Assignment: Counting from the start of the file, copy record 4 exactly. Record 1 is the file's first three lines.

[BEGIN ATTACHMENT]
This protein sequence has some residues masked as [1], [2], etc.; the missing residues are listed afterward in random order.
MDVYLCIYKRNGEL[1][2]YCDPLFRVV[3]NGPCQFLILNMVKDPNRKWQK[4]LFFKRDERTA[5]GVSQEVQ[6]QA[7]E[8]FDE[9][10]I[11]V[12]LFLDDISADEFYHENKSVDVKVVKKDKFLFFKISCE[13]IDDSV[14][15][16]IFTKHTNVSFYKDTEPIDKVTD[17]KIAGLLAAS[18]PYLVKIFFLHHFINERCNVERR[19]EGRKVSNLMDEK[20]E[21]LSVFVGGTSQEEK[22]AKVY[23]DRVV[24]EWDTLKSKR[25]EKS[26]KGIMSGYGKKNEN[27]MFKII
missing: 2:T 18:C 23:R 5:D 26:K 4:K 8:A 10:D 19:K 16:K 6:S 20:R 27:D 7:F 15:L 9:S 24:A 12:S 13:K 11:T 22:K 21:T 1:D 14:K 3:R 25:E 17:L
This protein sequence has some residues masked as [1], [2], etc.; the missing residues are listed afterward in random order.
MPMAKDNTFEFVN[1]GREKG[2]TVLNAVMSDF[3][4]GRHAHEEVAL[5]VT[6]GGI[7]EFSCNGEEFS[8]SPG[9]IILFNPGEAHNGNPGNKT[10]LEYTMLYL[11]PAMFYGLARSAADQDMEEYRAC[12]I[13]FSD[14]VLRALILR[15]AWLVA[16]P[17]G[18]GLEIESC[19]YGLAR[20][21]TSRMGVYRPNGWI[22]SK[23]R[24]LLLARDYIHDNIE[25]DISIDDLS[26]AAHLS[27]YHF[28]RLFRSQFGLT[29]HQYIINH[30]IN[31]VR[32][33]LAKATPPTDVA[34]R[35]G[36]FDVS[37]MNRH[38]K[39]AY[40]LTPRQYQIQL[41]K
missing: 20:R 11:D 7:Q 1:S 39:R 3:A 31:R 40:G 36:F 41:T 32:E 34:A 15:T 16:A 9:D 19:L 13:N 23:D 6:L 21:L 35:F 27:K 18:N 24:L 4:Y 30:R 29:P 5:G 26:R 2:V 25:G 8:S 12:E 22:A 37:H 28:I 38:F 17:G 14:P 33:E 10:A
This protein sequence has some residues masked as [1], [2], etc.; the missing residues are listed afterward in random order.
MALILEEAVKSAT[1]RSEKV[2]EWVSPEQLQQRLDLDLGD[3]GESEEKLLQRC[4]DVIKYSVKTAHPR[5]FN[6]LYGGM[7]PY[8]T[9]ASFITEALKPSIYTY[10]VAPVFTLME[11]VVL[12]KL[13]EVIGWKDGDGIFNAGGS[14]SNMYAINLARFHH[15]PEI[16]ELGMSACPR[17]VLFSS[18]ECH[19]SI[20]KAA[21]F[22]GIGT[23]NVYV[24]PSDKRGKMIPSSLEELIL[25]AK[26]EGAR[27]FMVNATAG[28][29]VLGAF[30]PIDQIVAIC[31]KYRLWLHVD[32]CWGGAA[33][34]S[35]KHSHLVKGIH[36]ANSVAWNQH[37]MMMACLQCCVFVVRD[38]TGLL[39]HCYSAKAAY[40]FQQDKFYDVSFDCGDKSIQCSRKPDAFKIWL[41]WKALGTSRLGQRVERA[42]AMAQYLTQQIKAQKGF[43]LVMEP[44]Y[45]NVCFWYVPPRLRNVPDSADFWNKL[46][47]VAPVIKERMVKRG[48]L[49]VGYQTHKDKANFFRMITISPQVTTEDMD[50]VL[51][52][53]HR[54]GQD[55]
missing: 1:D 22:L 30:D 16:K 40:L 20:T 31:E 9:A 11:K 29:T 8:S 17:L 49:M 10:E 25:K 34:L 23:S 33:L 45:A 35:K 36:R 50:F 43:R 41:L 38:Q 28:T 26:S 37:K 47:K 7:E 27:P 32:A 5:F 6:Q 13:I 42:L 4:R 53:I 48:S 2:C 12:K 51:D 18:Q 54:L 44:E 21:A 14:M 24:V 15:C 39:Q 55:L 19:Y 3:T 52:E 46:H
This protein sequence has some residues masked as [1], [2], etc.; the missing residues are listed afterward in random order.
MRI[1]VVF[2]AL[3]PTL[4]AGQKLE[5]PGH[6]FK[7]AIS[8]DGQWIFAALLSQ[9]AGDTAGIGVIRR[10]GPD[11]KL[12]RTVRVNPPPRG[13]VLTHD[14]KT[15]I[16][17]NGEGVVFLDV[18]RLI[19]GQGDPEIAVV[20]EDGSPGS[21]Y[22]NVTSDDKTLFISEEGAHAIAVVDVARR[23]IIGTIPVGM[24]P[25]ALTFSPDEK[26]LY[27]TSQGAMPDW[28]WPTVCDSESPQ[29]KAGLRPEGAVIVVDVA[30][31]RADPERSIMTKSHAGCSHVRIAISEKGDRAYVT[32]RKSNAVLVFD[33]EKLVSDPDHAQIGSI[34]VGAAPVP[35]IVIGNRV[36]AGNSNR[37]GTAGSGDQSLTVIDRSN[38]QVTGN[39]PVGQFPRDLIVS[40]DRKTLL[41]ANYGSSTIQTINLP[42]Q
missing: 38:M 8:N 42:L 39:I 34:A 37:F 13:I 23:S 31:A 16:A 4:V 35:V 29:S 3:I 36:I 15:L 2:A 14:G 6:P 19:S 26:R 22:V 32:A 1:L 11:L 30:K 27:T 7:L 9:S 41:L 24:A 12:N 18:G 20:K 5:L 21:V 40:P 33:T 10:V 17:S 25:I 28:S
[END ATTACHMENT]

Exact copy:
This protein sequence has some residues masked as [1], [2], etc.; the missing residues are listed afterward in random order.
MRI[1]VVF[2]AL[3]PTL[4]AGQKLE[5]PGH[6]FK[7]AIS[8]DGQWIFAALLSQ[9]AGDTAGIGVIRR[10]GPD[11]KL[12]RTVRVNPPPRG[13]VLTHD[14]KT[15]I[16][17]NGEGVVFLDV[18]RLI[19]GQGDPEIAVV[20]EDGSPGS[21]Y[22]NVTSDDKTLFISEEGAHAIAVVDVARR[23]IIGTIPVGM[24]P[25]ALTFSPDEK[26]LY[27]TSQGAMPDW[28]WPTVCDSESPQ[29]KAGLRPEGAVIVVDVA[30][31]RADPERSIMTKSHAGCSHVRIAISEKGDRAYVT[32]RKSNAVLVFD[33]EKLVSDPDHAQIGSI[34]VGAAPVP[35]IVIGNRV[36]AGNSNR[37]GTAGSGDQSLTVIDRSN[38]QVTGN[39]PVGQFPRDLIVS[40]DRKTLL[41]ANYGSSTIQTINLP[42]Q
missing: 38:M 8:N 42:L 39:I 34:A 37:F 13:I 23:S 31:A 16:A 4:V 35:V 29:S 3:I 36:I 15:L 2:A 14:G 6:P 19:S 26:R 22:V 32:A 1:L 11:L 30:K 27:T 7:L 9:S 41:L 24:A 12:N 18:G 20:K 5:L 21:V 40:P 33:T 10:V 17:S 25:I 28:S